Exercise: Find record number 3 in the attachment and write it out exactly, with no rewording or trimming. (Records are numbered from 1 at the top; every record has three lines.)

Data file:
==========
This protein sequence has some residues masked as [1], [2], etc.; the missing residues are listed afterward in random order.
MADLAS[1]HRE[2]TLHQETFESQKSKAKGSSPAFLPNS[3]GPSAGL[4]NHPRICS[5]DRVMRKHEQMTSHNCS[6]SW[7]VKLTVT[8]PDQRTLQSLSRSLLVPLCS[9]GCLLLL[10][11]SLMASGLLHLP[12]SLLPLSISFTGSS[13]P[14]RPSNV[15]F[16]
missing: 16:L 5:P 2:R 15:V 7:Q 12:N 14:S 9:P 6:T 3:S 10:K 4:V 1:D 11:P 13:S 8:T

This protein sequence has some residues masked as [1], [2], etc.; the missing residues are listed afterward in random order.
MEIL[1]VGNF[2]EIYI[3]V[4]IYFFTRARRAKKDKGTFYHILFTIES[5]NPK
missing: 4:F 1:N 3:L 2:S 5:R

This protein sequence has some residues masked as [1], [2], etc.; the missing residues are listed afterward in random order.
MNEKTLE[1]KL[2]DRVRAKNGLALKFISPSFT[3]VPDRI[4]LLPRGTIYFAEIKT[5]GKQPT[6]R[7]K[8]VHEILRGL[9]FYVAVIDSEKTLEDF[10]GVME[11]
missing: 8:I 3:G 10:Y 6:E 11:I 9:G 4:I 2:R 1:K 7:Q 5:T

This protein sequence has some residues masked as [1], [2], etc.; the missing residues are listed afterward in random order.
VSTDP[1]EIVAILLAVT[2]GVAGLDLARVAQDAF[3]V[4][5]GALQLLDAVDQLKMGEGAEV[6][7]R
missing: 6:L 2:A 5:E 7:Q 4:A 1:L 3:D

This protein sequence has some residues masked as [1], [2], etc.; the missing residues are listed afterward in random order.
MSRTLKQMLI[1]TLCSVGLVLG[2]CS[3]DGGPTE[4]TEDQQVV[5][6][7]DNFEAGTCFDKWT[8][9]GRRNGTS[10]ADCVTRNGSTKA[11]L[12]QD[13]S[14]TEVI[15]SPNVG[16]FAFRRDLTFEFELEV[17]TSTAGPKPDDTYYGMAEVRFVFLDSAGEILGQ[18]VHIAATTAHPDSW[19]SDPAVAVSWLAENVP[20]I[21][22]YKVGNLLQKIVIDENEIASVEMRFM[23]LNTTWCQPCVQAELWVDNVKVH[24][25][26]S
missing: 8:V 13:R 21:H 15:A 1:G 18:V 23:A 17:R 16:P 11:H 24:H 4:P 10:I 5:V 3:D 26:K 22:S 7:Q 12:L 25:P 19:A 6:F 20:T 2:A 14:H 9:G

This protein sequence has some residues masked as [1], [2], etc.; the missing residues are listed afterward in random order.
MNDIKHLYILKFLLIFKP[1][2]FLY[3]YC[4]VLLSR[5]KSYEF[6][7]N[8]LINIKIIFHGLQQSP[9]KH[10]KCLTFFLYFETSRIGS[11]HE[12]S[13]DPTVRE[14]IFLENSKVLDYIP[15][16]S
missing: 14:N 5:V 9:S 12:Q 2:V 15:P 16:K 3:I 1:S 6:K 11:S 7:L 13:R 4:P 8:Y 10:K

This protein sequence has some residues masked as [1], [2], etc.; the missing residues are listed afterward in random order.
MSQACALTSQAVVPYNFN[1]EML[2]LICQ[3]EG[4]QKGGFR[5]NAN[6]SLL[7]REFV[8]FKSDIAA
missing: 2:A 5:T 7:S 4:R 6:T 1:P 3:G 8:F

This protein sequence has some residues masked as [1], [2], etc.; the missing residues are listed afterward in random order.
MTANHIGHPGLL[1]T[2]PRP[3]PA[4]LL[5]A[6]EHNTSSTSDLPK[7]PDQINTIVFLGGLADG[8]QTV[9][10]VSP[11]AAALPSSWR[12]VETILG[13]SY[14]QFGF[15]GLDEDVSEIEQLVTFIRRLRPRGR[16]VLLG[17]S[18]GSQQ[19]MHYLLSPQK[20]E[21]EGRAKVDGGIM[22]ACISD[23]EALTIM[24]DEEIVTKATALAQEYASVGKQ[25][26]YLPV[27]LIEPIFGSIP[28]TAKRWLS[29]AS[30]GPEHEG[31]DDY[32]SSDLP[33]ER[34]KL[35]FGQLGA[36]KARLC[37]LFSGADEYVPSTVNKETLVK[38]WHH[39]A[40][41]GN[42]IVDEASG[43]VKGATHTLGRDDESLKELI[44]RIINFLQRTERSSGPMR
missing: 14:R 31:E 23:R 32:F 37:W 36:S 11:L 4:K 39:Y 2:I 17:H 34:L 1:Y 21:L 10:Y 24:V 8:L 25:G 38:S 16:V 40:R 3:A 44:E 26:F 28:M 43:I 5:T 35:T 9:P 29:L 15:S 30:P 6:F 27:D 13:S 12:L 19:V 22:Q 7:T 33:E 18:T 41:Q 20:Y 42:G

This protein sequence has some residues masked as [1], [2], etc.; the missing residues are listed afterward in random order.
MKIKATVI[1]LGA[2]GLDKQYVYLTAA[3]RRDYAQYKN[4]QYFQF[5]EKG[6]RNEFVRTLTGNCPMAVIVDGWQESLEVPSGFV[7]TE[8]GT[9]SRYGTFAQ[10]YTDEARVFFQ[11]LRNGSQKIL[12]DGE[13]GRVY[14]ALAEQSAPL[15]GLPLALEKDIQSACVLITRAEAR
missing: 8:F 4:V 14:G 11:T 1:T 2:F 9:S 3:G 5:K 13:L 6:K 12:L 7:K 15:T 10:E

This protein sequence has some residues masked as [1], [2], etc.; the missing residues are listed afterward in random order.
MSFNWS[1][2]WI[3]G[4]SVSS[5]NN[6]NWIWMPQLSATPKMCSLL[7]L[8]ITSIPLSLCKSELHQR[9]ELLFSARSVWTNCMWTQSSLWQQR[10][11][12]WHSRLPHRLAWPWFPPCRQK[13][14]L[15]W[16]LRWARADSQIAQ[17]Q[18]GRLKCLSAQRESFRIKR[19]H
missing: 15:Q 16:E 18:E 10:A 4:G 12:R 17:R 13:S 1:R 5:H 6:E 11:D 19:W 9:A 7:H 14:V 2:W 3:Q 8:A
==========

This protein sequence has some residues masked as [1], [2], etc.; the missing residues are listed afterward in random order.
MNEKTLE[1]KL[2]DRVRAKNGLALKFISPSFT[3]VPDRI[4]LLPRGTIYFAEIKT[5]GKQPT[6]R[7]K[8]VHEILRGL[9]FYVAVIDSEKTLEDF[10]GVME[11]
missing: 8:I 3:G 10:Y 6:E 11:I 9:G 4:I 2:R 1:K 7:Q 5:T